As early as 1888, news items made mention of dogs and how they were involved in the lives of the early pioneers. Many of the pioneers brought the family dog or a hunting dog with them from their former home. The Cormanas, Markwick, O’Neil and Reid came from Missouri in 1899 and among their many possessions was one bull dog. The Gottlieb Knapps and the Cardwells each had dogs; George had his shepherd and Johnnie Cardwell had a bulldog. The boys would find considerable mischief with their pets. C.L. Snider at Mohler had brought his dog, Old Joe, from Minnesota. The Unbewust family reported the ownership of one dog on their homestead application. Quite often, a loose dog “ran out and frightened the horses” causing them to stampede. Such was the case in the summer of 1888 when a stockman was driving a band of horses through the lane at Wm. Yarwood’s place. This resulted in the horses becoming entangled in barbed wire fence which had been put up by Mr. Haynes. One horse died instantly, while another was so severely cut it was predicted to die. In December 1899, Mr. and Mrs. Berry Luper were in Davenport in their horse-drawn buggy which was frightened by a dog and their horse broke into a run. The Lupers were bruised a bit by the violent thrust into a telephone pole, which caused them both to be thrown on the ground. Similarly in the spring of 1905, ex-mayor G.K. Birge, the jeweler, was driving down the hill near Kirchan’s place. A dog came out and frightened the horses. One of the horses was so upset by the dog that he kicked over and broke the tongue which pierced into the earth and caused the buggy to flip over. Birge was badly scratched and bruised, but picked himself up and carried on. In 1917, young John Miller was riding his horse to school at Bluestem when a dog frightened his horse at the edge of town. The eight-year-old boy’s neck was broken and his skull fractured.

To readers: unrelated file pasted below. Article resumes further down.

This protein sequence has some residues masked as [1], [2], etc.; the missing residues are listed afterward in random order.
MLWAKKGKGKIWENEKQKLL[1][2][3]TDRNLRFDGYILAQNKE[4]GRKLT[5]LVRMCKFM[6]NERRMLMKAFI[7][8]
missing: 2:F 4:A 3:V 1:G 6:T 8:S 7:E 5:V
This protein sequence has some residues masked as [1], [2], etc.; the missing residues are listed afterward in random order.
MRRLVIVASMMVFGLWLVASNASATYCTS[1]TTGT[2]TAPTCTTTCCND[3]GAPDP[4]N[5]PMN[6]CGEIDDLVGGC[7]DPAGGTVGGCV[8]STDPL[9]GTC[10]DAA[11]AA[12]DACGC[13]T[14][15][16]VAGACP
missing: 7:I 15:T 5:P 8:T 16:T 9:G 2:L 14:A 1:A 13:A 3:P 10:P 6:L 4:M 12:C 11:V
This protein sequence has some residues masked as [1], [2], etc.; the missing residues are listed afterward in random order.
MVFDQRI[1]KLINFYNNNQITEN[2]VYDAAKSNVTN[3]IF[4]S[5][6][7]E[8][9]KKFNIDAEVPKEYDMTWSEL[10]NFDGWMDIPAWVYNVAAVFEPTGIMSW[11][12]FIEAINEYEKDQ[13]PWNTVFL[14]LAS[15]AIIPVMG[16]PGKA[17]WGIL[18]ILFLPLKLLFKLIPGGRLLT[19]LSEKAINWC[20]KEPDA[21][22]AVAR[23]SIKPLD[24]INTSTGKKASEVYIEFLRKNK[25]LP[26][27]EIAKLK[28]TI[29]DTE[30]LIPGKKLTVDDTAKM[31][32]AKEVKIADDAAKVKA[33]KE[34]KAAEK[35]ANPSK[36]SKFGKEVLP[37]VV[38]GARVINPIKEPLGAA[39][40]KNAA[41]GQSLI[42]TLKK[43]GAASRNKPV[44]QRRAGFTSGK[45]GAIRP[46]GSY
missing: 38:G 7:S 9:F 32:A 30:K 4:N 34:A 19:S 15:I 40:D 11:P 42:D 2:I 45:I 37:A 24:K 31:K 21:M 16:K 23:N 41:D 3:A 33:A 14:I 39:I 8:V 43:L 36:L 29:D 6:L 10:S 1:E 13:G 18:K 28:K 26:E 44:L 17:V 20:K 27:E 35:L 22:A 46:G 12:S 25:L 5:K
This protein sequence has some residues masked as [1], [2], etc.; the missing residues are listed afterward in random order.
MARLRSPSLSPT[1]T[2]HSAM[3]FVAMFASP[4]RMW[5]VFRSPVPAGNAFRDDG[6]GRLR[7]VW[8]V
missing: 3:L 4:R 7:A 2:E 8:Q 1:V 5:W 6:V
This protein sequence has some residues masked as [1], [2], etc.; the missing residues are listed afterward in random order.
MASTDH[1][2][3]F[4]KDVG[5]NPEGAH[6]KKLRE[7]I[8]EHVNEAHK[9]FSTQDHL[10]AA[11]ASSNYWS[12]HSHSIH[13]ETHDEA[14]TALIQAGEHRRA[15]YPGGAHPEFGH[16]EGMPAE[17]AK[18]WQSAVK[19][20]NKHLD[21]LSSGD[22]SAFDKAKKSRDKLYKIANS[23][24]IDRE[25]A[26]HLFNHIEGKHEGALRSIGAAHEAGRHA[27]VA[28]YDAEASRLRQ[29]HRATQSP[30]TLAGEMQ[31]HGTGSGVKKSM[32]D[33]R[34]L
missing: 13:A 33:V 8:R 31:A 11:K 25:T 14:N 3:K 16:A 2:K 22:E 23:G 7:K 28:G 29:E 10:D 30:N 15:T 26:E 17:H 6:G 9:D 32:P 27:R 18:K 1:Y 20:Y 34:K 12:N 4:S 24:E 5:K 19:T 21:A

Dogs were not often seen as the culprit that caused disaster; more often than not they were praised for the houses, barns and families that were saved by the alert sent out by the barking dog. W.B. Armstrong lost his $4500 residence and its contents four miles west of Harrington. The house had been built about five years previous to the fire. Had the dog not been so persistent in rousing the Armstrongs, the family would have perished in 1909. In 1939 in Bluestem, Mrs. C.P. Merry was awakened by her dog, Skippy, who was alerting her to three intruders who fled. In 1945, the Lawrence Timm home caught fire, and Mrs. Emma Dobson was disturbed by the Kloster dog. She finally rose to see what was wrong and discovered the fire next door. The insistent alarm by the dog saved the house, the only loss being furniture which had been dragged out of the house, a rug and the floor below the rug.